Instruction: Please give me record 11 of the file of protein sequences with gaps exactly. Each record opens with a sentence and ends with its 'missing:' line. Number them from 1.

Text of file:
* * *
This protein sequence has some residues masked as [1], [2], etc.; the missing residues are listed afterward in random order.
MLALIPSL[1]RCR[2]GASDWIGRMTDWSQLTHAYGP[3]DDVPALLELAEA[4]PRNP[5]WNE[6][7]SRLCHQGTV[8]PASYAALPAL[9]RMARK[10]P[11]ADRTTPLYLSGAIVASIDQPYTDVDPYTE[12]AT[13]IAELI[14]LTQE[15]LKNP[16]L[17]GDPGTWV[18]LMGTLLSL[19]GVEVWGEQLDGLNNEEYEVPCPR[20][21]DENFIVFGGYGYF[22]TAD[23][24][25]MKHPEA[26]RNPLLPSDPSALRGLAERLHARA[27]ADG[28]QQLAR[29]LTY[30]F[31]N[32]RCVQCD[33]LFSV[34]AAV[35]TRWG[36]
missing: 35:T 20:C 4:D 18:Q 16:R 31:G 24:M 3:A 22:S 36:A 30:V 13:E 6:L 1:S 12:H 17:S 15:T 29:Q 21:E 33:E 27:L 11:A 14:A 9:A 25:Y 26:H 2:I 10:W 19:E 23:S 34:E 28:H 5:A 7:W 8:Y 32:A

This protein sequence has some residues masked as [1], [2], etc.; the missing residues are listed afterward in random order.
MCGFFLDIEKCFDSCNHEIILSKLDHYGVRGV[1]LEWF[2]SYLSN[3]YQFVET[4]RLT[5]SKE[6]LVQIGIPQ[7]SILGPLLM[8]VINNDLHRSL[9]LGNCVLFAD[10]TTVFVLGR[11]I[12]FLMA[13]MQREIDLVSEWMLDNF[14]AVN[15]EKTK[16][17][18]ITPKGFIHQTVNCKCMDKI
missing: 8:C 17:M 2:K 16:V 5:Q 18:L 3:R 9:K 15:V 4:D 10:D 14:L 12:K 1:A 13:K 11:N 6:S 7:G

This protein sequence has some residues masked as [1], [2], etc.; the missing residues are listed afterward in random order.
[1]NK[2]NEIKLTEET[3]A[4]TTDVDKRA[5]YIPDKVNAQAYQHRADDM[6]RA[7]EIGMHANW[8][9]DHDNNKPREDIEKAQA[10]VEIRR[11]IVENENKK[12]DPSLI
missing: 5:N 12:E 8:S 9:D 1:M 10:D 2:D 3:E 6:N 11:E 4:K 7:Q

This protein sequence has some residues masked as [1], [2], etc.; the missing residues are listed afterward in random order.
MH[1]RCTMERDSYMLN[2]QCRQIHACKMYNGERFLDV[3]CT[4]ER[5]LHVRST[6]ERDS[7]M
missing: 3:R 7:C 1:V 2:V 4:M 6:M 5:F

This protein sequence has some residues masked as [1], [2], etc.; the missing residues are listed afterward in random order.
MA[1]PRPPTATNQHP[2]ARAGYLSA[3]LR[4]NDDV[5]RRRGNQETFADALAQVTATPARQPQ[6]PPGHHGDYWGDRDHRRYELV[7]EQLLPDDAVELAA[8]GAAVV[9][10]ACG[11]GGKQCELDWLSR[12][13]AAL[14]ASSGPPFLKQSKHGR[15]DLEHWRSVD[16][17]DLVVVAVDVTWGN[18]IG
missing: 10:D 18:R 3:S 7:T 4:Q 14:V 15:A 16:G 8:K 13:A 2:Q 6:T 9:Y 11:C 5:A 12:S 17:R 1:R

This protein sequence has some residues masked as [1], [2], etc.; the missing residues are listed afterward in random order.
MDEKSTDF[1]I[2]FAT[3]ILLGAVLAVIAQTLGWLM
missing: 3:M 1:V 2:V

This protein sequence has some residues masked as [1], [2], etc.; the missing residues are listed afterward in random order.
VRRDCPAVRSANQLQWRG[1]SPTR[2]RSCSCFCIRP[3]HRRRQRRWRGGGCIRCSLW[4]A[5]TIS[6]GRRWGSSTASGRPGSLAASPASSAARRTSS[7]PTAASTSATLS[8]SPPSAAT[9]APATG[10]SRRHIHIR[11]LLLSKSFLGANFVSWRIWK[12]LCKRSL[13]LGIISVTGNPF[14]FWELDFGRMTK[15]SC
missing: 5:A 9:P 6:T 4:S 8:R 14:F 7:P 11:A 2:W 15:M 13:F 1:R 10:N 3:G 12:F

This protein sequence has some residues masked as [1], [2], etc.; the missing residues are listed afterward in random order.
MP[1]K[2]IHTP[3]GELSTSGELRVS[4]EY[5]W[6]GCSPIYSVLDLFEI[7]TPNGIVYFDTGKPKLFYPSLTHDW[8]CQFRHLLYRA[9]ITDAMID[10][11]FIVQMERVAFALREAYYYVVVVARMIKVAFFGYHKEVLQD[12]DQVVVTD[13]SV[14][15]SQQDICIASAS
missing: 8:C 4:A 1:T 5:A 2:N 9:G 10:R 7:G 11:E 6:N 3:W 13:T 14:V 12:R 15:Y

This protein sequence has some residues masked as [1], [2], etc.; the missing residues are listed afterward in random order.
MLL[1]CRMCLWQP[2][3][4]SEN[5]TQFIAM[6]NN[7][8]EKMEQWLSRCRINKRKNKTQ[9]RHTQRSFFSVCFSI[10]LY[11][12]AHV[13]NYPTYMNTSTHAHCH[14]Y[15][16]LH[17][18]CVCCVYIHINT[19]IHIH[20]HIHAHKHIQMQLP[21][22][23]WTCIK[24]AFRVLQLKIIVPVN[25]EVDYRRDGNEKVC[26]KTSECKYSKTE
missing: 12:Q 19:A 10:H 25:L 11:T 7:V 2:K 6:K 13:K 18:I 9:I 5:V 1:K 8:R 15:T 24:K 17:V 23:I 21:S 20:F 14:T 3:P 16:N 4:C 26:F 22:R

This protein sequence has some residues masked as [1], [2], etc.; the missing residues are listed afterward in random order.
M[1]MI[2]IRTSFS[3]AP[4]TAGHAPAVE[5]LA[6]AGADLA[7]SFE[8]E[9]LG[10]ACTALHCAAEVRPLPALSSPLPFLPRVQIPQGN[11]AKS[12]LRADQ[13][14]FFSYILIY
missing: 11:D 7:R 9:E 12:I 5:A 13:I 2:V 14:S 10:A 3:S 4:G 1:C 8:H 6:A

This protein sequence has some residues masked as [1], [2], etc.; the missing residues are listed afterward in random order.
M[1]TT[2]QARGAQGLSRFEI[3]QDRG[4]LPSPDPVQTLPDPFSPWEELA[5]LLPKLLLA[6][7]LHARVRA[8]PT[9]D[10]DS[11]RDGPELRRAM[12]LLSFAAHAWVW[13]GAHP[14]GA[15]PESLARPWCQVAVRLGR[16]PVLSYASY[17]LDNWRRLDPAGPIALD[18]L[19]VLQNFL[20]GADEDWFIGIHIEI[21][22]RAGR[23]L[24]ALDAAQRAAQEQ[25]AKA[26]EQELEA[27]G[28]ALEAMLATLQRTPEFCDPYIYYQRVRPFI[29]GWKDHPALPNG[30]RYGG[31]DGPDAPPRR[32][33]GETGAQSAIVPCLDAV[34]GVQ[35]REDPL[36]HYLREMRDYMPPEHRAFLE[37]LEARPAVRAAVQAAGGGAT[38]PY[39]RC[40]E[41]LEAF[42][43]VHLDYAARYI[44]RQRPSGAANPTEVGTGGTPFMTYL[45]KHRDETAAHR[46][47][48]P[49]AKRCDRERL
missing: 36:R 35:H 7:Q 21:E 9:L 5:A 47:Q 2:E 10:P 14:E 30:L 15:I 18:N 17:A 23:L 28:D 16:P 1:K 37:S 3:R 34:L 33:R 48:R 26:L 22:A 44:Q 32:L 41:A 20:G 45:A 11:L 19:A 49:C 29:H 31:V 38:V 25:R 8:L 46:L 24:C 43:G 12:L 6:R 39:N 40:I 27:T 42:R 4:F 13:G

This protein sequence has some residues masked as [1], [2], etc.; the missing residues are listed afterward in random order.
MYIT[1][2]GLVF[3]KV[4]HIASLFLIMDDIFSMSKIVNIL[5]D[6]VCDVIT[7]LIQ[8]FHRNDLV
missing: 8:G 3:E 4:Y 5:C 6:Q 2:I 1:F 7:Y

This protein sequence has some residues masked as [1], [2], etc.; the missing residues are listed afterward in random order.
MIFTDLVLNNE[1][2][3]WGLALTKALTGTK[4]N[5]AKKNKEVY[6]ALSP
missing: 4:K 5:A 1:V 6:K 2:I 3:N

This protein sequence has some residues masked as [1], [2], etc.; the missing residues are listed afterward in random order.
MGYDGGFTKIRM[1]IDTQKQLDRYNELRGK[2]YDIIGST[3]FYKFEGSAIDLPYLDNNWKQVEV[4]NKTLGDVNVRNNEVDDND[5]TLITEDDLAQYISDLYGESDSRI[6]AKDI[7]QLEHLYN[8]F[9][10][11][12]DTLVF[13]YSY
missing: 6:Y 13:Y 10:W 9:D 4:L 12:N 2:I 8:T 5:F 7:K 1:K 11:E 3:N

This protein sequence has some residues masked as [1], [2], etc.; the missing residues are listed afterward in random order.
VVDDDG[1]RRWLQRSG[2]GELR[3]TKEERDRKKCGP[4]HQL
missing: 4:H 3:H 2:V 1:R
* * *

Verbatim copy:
This protein sequence has some residues masked as [1], [2], etc.; the missing residues are listed afterward in random order.
M[1]TT[2]QARGAQGLSRFEI[3]QDRG[4]LPSPDPVQTLPDPFSPWEELA[5]LLPKLLLA[6][7]LHARVRA[8]PT[9]D[10]DS[11]RDGPELRRAM[12]LLSFAAHAWVW[13]GAHP[14]GA[15]PESLARPWCQVAVRLGR[16]PVLSYASY[17]LDNWRRLDPAGPIALD[18]L[19]VLQNFL[20]GADEDWFIGIHIEI[21][22]RAGR[23]L[24]ALDAAQRAAQEQ[25]AKA[26]EQELEA[27]G[28]ALEAMLATLQRTPEFCDPYIYYQRVRPFI[29]GWKDHPALPNG[30]RYGG[31]DGPDAPPRR[32][33]GETGAQSAIVPCLDAV[34]GVQ[35]REDPL[36]HYLREMRDYMPPEHRAFLE[37]LEARPAVRAAVQAAGGGAT[38]PY[39]RC[40]E[41]LEAF[42][43]VHLDYAARYI[44]RQRPSGAANPTEVGTGGTPFMTYL[45]KHRDETAAHR[46][47][48]P[49]AKRCDRERL
missing: 36:R 35:H 7:Q 21:E 9:L 5:A 47:Q 2:E 10:P 14:E 30:L 15:I 18:N 17:A 23:L 28:D 16:P 1:K 37:S 3:R 34:L 33:R 48:R 26:L 22:A 44:Q 32:L 41:A 20:G 45:A 11:L 19:A 49:C 29:H 31:V 38:V 25:R 8:L 46:L 24:C 43:G 12:L 6:R 39:N 40:I 27:T 42:R 4:F 13:G